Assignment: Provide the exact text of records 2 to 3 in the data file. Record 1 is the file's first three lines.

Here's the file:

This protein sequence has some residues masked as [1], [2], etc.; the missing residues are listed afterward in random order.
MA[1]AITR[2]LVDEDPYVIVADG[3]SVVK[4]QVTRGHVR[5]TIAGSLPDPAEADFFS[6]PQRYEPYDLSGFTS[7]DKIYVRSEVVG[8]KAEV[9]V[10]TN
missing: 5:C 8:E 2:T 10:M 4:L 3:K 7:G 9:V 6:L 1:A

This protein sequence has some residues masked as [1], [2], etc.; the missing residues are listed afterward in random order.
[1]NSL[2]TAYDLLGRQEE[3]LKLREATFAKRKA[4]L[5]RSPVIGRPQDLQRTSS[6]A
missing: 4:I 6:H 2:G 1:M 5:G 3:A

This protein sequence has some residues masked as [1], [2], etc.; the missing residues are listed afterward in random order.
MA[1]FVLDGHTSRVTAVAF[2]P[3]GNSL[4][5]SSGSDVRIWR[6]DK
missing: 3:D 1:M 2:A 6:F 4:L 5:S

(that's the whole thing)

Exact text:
This protein sequence has some residues masked as [1], [2], etc.; the missing residues are listed afterward in random order.
[1]NSL[2]TAYDLLGRQEE[3]LKLREATFAKRKA[4]L[5]RSPVIGRPQDLQRTSS[6]A
missing: 4:I 6:H 2:G 1:M 5:G 3:A

This protein sequence has some residues masked as [1], [2], etc.; the missing residues are listed afterward in random order.
MA[1]FVLDGHTSRVTAVAF[2]P[3]GNSL[4][5]SSGSDVRIWR[6]DK
missing: 3:D 1:M 2:A 6:F 4:L 5:S